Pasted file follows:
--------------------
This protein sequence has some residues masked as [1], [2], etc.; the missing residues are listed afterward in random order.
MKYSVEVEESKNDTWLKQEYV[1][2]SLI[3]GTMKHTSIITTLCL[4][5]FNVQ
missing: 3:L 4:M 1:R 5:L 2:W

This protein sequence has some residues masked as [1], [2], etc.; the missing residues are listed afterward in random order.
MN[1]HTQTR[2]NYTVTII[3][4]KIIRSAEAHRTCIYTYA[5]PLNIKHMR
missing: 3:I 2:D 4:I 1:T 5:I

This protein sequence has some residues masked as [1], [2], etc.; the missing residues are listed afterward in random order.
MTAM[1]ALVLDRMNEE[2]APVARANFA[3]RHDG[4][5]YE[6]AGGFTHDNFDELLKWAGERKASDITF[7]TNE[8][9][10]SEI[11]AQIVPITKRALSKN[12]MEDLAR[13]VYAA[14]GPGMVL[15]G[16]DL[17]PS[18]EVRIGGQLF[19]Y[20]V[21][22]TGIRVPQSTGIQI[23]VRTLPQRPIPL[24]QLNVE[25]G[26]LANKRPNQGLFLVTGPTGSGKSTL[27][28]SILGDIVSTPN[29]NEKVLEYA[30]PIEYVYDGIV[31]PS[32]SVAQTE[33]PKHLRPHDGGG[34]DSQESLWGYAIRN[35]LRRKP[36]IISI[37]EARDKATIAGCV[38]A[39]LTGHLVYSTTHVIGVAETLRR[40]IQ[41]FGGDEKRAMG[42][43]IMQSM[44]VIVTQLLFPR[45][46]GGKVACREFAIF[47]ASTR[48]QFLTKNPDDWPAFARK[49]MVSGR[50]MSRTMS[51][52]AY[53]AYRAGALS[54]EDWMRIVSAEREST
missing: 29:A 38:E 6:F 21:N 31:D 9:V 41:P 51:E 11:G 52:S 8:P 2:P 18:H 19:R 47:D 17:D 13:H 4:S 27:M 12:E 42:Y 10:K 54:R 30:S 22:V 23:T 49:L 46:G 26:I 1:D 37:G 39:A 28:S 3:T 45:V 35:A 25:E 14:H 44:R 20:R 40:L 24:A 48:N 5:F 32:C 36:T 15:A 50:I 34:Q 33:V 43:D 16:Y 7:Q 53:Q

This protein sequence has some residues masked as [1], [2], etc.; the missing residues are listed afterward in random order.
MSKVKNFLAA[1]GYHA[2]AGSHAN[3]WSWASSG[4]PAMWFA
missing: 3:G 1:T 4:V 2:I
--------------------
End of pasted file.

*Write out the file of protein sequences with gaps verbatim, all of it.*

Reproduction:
This protein sequence has some residues masked as [1], [2], etc.; the missing residues are listed afterward in random order.
MKYSVEVEESKNDTWLKQEYV[1][2]SLI[3]GTMKHTSIITTLCL[4][5]FNVQ
missing: 3:L 4:M 1:R 5:L 2:W

This protein sequence has some residues masked as [1], [2], etc.; the missing residues are listed afterward in random order.
MN[1]HTQTR[2]NYTVTII[3][4]KIIRSAEAHRTCIYTYA[5]PLNIKHMR
missing: 3:I 2:D 4:I 1:T 5:I

This protein sequence has some residues masked as [1], [2], etc.; the missing residues are listed afterward in random order.
MTAM[1]ALVLDRMNEE[2]APVARANFA[3]RHDG[4][5]YE[6]AGGFTHDNFDELLKWAGERKASDITF[7]TNE[8][9][10]SEI[11]AQIVPITKRALSKN[12]MEDLAR[13]VYAA[14]GPGMVL[15]G[16]DL[17]PS[18]EVRIGGQLF[19]Y[20]V[21][22]TGIRVPQSTGIQI[23]VRTLPQRPIPL[24]QLNVE[25]G[26]LANKRPNQGLFLVTGPTGSGKSTL[27][28]SILGDIVSTPN[29]NEKVLEYA[30]PIEYVYDGIV[31]PS[32]SVAQTE[33]PKHLRPHDGGG[34]DSQESLWGYAIRN[35]LRRKP[36]IISI[37]EARDKATIAGCV[38]A[39]LTGHLVYSTTHVIGVAETLRR[40]IQ[41]FGGDEKRAMG[42][43]IMQSM[44]VIVTQLLFPR[45][46]GGKVACREFAIF[47]ASTR[48]QFLTKNPDDWPAFARK[49]MVSGR[50]MSRTMS[51][52]AY[53]AYRAGALS[54]EDWMRIVSAEREST
missing: 29:A 38:E 6:F 21:N 31:D 9:V 41:P 51:E 11:G 52:S 8:P 2:P 18:H 19:R 47:D 17:D 13:H 4:S 27:M 12:E 42:Y 10:K 54:R 30:S 22:V 23:T 49:L 46:G 26:I 1:D 37:G 39:A 28:S 3:T 45:V 35:A 25:E 14:H 44:R 20:R 40:L 24:A 48:N 5:F 32:C 36:T 15:A 50:I 34:Q 33:V 43:D 16:Y 7:Q 53:Q

This protein sequence has some residues masked as [1], [2], etc.; the missing residues are listed afterward in random order.
MSKVKNFLAA[1]GYHA[2]AGSHAN[3]WSWASSG[4]PAMWFA
missing: 3:G 1:T 4:V 2:I